CiviCamps for the Win! Calgary retrospective and lessons learned

Coming back from the Calgary CiviCamp and Sprint, I started reflecting on this fantastic experience and what it takes to create a CiviCRM community. This prompted me to share some thoughts about what makes these events so positive and memorable for all attendees and specifically our end-users.

If you have been connected with CiviCRM for some time, you might have noticed a significant change over the past year. We have moved from hosting a few large scale events per year (ie. CiviCons) to hosting a larger number of smaller events (ie. CiviCamps). This year, Cividesk has organized and/or participated in several of these: CiviCamp Denver, CiviCamp San Francisco and CiviCamp Calgary. There are many other CiviCamps organized worldwide and you can get a full listing of upcoming events at https://civicrm.org/events.

One of the fears I had with this change was the possibility of losing the community-building opportunities that such large events create. They offer space for a lot more participants and new faces, 'birds of a feather' sessions, impromptu corridor discussions, training and sprints which are all drivers for interracting with other like-minded people - de-facto creating and nurturing our community.

On the other hand, CiviCamps are meant to be low-key, regionally-focused and simple to organize (ie. fewer logistics and sessions), so it seemed like these might be antinomic to community-building. While this is true to some degree, there is also a lot of potential to these events:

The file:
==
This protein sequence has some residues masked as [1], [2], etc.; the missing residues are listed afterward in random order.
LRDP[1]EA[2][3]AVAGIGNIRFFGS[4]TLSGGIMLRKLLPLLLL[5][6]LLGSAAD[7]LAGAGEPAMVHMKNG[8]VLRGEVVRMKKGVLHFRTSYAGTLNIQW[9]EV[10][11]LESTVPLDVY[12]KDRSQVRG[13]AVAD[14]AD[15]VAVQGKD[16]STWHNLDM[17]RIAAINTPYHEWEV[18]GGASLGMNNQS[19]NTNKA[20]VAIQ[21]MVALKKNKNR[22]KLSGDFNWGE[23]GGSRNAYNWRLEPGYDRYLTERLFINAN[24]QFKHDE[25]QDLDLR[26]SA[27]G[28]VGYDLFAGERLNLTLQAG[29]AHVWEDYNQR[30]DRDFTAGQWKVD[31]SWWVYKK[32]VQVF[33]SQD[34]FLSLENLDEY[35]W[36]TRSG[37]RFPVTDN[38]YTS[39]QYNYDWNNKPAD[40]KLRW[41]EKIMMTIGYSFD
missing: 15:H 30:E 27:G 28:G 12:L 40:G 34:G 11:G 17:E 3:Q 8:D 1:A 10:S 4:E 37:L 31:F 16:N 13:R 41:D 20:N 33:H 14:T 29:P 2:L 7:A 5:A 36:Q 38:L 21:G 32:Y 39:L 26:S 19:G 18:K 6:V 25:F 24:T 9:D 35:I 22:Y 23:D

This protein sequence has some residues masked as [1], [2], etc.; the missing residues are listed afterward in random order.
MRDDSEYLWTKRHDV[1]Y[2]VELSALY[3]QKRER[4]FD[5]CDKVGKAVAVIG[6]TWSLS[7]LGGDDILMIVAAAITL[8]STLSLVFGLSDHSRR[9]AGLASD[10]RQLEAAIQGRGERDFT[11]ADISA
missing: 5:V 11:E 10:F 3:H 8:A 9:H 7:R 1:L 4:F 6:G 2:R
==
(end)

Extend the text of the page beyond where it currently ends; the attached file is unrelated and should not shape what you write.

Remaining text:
• looking at the wider picture, there are overall a lot more attendees to many small events than a few larger ones,
  • a regionally-focused community could be more active as closer together geographically, culturally and in terms of requirements for CiviCRM,
  • who says we cannot have multiple tracks, innovative sessions and Sprints at CiviCamps?

The first item is already verified by looking at the registration and attendance numbers from past years compared to this year. The second item is still to be determined - while the Denver CiviCRM community has not really materialized so far in terms of continuing to be in touch past the CiviCamp, I have been thouroughly impressed by the crystalization of the Calgary community around local issues such as taxes and donation receipts for example. Finally, Semper IT and The Arctic Institute of North America have done an incredible job organizing this CiviCamp over multiple days with varied and interesting topics, workshops and a Sprint, therefore proving that the last item can also be achieved - alas with a lot more dedication and effort, but the sky's the limit!

But more than all of this, what prompted these toughts in the beginning is the prolific and overwhelmingly positive feedback sent by the attendees at the end of the Camp. As Karin was sharing this feedback with the presenters and Sprint participants, I realized she had successfully built a thriving CiviCRM local community, and all end-users in this community mutually benefited from sharing ideas, resources and funding past their organizations boundaries. These discussions had driven the CiviCamp agenda, had drawn in the crowds to attend these sessions, and resulted in a very positive feedback from attendees as they had learned a lot from this event, and wanted to apply these learnings immediately in their day-to-day work.

In short: a perfectly organized CiviCamp, set in a thriving CiviCRM community.